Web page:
Welcome to the Namekagon Barrens Wildlife Area

The Namekagon Barrens Wildlife Area (NBWA) is a 6,428-acre property located in the far northern portions of Burnett and Washburn Counties in northwestern Wisconsin. The wildlife area’s northern edge is at the intersection of the Douglas, Burnett, and Washburn County lines.

This Wildlife Area is a small section of rare “barrens” ecosystem, part of the Northwest Sands that stretch from Lake Superior to St. Croix Falls. The topography and features of this area were formed by a glacier more than 14,000 years ago as it retreated slowly to the north. The sand and periodic fire have created a land of beauty and a home for a great variety of plants and animals.

Barrens country like this once made up a big part of Wisconsin but today only 1 or 2 percent of that remains. The Namekagon Barrens Wildlife Area is one of the places where it is being preserved.

The NBWA is owned by the State of Wisconsin and managed for barrens habitat and species by the Wisconsin Department of Natural Resources. The wildlife area consists of two units located a few miles apart. The north unit lies 7 miles east of Highway 35 on St. Croix Trail Road or 11 miles west of Minong. The south unit is 2 miles to the south and west of the North Unit on Namekagon Trail and Springbrook Trail.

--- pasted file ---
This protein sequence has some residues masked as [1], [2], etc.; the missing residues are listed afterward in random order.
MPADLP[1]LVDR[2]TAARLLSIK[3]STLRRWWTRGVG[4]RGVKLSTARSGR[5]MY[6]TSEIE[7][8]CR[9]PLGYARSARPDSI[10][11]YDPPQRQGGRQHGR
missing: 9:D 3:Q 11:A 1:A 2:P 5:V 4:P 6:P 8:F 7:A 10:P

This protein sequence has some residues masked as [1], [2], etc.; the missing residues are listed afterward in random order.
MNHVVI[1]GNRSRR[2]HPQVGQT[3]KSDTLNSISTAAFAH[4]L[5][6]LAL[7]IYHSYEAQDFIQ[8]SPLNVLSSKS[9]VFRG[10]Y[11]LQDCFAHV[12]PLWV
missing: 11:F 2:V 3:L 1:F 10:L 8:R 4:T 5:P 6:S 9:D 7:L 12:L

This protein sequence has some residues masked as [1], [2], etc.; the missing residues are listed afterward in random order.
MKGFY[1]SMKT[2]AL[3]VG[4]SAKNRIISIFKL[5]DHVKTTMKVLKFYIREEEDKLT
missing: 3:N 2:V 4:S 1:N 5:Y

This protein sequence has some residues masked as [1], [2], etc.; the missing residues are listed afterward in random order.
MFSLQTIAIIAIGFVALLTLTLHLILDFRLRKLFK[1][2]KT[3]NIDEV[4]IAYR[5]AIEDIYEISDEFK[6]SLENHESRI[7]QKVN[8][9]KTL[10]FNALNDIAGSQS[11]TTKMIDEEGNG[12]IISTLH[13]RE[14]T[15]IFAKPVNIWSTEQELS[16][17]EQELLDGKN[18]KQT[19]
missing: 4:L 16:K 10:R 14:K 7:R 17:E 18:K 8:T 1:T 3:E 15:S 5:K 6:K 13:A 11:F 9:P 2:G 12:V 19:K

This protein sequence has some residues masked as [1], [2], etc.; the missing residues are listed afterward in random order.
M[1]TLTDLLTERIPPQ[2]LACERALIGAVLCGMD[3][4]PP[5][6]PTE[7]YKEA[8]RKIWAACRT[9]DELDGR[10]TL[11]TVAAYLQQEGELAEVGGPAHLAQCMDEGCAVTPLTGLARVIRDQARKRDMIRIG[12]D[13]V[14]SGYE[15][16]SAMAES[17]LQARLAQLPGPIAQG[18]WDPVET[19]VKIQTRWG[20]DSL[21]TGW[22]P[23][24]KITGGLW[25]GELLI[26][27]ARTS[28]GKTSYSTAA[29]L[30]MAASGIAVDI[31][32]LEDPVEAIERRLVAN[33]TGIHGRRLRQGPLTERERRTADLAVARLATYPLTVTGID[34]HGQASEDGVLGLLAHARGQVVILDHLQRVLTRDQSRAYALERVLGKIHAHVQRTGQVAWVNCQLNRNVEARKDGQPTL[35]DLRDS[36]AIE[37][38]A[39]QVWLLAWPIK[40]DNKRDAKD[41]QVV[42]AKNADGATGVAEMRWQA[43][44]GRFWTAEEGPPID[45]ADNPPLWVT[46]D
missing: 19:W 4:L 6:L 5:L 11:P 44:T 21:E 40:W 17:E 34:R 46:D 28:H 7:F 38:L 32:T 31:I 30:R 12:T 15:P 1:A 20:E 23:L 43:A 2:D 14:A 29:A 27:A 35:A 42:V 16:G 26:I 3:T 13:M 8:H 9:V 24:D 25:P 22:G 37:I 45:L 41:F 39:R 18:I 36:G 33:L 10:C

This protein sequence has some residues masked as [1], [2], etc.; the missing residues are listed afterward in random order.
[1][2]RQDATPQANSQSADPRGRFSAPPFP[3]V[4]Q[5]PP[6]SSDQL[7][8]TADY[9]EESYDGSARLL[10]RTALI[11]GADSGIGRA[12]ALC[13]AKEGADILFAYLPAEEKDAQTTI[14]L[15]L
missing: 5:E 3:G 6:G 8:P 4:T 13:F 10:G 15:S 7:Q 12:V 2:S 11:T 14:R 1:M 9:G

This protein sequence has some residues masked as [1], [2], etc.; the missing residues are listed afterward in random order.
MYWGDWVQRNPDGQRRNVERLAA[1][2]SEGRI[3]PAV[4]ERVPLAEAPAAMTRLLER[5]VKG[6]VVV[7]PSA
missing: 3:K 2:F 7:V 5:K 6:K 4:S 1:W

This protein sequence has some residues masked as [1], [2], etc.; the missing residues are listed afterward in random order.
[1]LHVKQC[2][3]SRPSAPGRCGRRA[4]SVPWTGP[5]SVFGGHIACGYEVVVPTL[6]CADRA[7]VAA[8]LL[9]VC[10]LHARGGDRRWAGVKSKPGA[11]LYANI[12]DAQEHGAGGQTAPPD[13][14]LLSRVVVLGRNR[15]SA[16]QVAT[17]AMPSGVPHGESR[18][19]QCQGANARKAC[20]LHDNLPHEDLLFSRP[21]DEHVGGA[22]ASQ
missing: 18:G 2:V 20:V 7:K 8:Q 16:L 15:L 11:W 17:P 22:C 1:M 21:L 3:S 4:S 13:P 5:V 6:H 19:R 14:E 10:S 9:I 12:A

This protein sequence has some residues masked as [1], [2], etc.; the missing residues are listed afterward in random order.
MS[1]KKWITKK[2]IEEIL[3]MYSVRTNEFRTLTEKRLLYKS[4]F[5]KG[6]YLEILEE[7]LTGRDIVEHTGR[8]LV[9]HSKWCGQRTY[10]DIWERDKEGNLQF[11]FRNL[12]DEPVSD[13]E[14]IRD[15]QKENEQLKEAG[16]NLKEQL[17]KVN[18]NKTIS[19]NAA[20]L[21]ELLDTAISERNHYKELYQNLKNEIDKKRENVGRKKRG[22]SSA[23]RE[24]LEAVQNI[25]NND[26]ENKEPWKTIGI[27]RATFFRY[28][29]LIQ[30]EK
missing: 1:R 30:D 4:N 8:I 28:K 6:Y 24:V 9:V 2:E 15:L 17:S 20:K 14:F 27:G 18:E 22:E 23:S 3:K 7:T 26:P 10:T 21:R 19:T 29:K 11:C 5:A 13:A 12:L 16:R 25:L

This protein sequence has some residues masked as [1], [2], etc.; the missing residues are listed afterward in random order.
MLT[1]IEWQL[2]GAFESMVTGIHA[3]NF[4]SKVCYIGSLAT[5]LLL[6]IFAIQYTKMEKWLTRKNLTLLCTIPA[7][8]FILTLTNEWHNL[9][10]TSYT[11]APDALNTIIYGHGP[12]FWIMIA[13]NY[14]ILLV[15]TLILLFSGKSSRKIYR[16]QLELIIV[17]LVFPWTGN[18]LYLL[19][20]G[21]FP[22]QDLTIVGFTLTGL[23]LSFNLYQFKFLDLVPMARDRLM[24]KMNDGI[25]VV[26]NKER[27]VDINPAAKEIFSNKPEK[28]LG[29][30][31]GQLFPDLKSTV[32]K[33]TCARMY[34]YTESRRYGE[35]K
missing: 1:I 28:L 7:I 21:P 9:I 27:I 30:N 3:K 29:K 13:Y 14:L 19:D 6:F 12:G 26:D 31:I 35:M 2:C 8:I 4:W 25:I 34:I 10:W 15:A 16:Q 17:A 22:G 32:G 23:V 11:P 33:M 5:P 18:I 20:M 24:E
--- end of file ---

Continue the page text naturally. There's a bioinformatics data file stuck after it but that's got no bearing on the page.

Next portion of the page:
Friends of the Barrens

Our Friends group supports conservation of the NBWA’s pine/oak barrens habitat which is a remnant of those in the far larger Northwest Sands ecosystem. This habitat is globally rare and imperiled. Friends’ support includes influencing local and state government decisions, providing funds for DNR conservation plans, and supporting volunteer and educational activities related to NWBA conservation. We work to provide opportunities to view spring sharp-tailed grouse dancing from enclosed blinds, lead Natural Resource Foundation field trips for spring birding and for hiking the South Unit bog, raise funds for DNR land expansion initiatives, support the DNR management of regional timber harvests to benefit sharp-tailed grouse expansion, assist local public and private school field trips, enable fall bird dog field trials and lead summer nature walks.